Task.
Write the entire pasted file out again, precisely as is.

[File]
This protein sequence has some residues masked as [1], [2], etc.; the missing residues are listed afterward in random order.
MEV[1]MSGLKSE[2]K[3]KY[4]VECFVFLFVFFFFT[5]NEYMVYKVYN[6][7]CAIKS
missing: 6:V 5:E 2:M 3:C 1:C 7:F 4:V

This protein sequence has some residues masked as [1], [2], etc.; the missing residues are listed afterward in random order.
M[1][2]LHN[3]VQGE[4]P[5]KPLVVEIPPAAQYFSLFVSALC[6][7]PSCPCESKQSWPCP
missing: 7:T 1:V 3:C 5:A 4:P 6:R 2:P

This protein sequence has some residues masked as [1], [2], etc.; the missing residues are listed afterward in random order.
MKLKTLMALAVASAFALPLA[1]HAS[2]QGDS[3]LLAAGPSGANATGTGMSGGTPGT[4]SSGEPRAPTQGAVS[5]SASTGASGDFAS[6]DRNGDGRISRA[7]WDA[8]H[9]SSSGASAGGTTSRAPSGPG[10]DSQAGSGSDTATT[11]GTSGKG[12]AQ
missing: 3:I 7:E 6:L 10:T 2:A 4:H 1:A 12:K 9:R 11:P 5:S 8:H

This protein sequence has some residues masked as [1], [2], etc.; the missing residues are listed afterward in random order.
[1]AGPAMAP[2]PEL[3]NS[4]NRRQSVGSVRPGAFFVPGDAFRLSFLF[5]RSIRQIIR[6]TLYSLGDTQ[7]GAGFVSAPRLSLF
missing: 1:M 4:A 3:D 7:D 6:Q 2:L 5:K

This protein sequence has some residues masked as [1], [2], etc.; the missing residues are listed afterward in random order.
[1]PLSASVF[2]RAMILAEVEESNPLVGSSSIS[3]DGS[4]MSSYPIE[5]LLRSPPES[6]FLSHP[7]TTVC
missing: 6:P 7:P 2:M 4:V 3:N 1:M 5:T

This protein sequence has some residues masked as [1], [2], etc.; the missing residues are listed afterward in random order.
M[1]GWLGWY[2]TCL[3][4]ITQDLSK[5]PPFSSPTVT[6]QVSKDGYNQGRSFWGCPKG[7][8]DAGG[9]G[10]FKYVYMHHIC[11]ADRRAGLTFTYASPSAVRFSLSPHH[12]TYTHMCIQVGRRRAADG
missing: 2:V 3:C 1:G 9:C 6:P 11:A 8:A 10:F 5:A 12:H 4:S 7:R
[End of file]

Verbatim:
This protein sequence has some residues masked as [1], [2], etc.; the missing residues are listed afterward in random order.
MEV[1]MSGLKSE[2]K[3]KY[4]VECFVFLFVFFFFT[5]NEYMVYKVYN[6][7]CAIKS
missing: 6:V 5:E 2:M 3:C 1:C 7:F 4:V

This protein sequence has some residues masked as [1], [2], etc.; the missing residues are listed afterward in random order.
M[1][2]LHN[3]VQGE[4]P[5]KPLVVEIPPAAQYFSLFVSALC[6][7]PSCPCESKQSWPCP
missing: 7:T 1:V 3:C 5:A 4:P 6:R 2:P

This protein sequence has some residues masked as [1], [2], etc.; the missing residues are listed afterward in random order.
MKLKTLMALAVASAFALPLA[1]HAS[2]QGDS[3]LLAAGPSGANATGTGMSGGTPGT[4]SSGEPRAPTQGAVS[5]SASTGASGDFAS[6]DRNGDGRISRA[7]WDA[8]H[9]SSSGASAGGTTSRAPSGPG[10]DSQAGSGSDTATT[11]GTSGKG[12]AQ
missing: 3:I 7:E 6:L 10:T 2:A 4:H 1:A 12:K 9:R 11:P 5:S 8:H

This protein sequence has some residues masked as [1], [2], etc.; the missing residues are listed afterward in random order.
[1]AGPAMAP[2]PEL[3]NS[4]NRRQSVGSVRPGAFFVPGDAFRLSFLF[5]RSIRQIIR[6]TLYSLGDTQ[7]GAGFVSAPRLSLF
missing: 1:M 4:A 3:D 7:D 6:Q 2:L 5:K

This protein sequence has some residues masked as [1], [2], etc.; the missing residues are listed afterward in random order.
[1]PLSASVF[2]RAMILAEVEESNPLVGSSSIS[3]DGS[4]MSSYPIE[5]LLRSPPES[6]FLSHP[7]TTVC
missing: 6:P 7:P 2:M 4:V 3:N 1:M 5:T

This protein sequence has some residues masked as [1], [2], etc.; the missing residues are listed afterward in random order.
M[1]GWLGWY[2]TCL[3][4]ITQDLSK[5]PPFSSPTVT[6]QVSKDGYNQGRSFWGCPKG[7][8]DAGG[9]G[10]FKYVYMHHIC[11]ADRRAGLTFTYASPSAVRFSLSPHH[12]TYTHMCIQVGRRRAADG
missing: 2:V 3:C 1:G 9:C 6:P 11:A 8:A 10:F 5:A 12:H 4:S 7:R